Magazine article New Internationalist

Insecure Lives

Magazine article New Internationalist

Insecure Lives

Article excerpt

THE belief that intensifying the mechanisms of surveillance at home and delivering engines of annihilation abroad will increase security is a cruel delusion. Such a narrow idea of 'security' is likely to produce an effect the reverse of that intended. Insecurity is written into the whole way of life throughout the industrialized world. It shapes the fate of all. Insecurity attends the very idea of a globalized world economy. It has become a matter of high principle that no-one on earth should be secure in their livelihood, social function or income. They say 'the world doesn't owe us a living'. We have to find our own place in the global economy. In pursuit of wealth, the world's people have been stirred in epic uprootings and migrations, from farm, field and village to town and city, from country to country and continent to continent. The migrant is the characteristic figure of our time, evicted from self-reliance, and impelled by insecurity to leave their home-place and wander in search of a private accommodation with global forces which they can barely comprehend. In the US alone, according to the 2001 census, more than 30 million people - over 11 per cent of the total population - were not born there.

In all countries transnational entities set up their operations one day only to flee the next in the face of rising costs, labour unrest or falling sales. Governments offer the labour of their people in an auction at rates frequently below subsistence. Even in the most privileged of places, people can arrive at work one fine morning to find their name removed from the office door, their desk cleared and, if they are lucky, perhaps a compensatory cheque. Whole industries fall into ruin: rust belts are abandoned; textile factories are turned into luxury flats; warehouses become studios and offices. Inner-cities decay, and people are moved on, a perpetual caravan of refugees, evictees, oustees of development. Even the advantaged discover we are all economic migrants, treading uncertain paths to unknown destinations.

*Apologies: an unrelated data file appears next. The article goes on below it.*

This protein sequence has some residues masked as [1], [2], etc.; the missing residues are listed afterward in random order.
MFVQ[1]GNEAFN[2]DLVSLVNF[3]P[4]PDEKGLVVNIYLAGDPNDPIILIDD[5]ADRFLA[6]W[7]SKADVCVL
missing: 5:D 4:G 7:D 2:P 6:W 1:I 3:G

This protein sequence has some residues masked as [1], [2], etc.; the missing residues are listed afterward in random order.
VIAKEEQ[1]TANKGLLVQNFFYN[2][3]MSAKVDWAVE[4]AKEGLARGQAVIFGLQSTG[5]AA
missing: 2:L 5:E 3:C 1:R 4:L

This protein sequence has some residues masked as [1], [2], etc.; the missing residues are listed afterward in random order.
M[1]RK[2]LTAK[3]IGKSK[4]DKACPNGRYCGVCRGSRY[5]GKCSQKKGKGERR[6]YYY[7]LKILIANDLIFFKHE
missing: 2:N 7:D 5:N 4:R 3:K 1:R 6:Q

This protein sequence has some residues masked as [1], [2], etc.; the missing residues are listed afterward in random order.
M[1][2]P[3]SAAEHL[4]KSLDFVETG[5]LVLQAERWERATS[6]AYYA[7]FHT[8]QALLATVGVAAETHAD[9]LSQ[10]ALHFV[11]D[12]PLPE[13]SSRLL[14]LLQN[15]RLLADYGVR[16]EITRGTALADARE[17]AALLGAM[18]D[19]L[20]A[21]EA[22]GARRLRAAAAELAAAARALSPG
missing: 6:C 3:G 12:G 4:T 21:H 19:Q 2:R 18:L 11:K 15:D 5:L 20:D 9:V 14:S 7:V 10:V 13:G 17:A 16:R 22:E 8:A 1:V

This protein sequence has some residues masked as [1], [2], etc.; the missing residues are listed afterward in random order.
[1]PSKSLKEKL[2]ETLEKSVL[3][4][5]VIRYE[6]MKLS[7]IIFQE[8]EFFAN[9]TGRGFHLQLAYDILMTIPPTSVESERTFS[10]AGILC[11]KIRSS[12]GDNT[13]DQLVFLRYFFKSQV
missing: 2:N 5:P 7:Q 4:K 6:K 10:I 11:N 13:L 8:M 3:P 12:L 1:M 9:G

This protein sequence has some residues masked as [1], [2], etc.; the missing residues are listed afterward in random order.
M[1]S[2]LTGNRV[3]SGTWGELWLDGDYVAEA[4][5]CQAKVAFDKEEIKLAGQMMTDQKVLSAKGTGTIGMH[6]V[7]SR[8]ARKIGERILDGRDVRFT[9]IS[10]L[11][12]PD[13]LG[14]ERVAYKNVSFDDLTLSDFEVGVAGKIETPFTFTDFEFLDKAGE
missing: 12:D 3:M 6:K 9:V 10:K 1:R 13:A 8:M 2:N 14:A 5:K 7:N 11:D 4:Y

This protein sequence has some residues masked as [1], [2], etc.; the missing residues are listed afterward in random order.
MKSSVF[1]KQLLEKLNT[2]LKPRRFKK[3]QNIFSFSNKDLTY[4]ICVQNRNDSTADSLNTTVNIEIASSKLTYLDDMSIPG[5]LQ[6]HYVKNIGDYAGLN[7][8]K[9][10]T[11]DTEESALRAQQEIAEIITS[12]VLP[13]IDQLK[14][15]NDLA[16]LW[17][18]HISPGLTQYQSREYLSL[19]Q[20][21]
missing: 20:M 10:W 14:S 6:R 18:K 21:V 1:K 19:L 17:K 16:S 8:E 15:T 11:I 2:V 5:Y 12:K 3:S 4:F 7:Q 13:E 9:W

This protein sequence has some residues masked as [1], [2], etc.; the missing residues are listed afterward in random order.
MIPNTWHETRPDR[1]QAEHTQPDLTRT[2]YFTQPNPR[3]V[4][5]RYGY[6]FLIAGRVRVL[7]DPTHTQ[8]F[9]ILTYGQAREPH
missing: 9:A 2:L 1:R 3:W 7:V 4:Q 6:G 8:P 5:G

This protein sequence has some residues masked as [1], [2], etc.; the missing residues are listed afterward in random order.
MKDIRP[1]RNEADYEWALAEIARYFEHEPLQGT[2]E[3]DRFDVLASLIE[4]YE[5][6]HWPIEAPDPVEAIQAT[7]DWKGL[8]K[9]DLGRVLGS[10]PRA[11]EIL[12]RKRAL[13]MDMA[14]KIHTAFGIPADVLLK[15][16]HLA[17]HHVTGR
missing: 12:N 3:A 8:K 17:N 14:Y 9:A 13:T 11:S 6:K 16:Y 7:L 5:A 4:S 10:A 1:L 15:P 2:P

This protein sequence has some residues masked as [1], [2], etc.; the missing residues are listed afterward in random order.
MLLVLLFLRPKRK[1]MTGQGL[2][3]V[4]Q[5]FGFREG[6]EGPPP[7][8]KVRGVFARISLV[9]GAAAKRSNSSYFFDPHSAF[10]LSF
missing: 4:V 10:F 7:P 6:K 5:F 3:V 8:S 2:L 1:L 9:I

Dissatisfaction guaranteed

Economic insecurity is something for which the vast deployment of an expanding security industry has no remedy. Nor does it seek one. Insecurity is an indispensable part of the ideology of wealth-creation. Only the goad of uncertainty, it is believed, will prevent people from lalling into a lazy contentment. Only insecurity will keep them on their toes, and forestall the appalling possibility that they might declare their needs satisfied. We depend on an economy which delivers ever more subtle variants of precariousness.

The truth is, basic needs are easily answerable. The resources to eliminate hunger, to provide safe drinking water, adequate nutrition, shelter and health are readily within reach. The hungry Adivasi in Chattisgarh, the uprooted peasant of Chiapas, the disemployed factory worker in Sño Paulo and the landless of Minas Gerais; the evicted slum dweller of Dhaka, the stricken indigene of Kalimantan, the refugee in Gaza, the indebted employee in Detroit and the addict in Glasgow: all of these people want the same thing. They want a simple, secure sufficiency, a moment of peace and safety in which to bring up their children.

But this they cannot have, for it interferes with the sacred mysteries of wealth-creation. …

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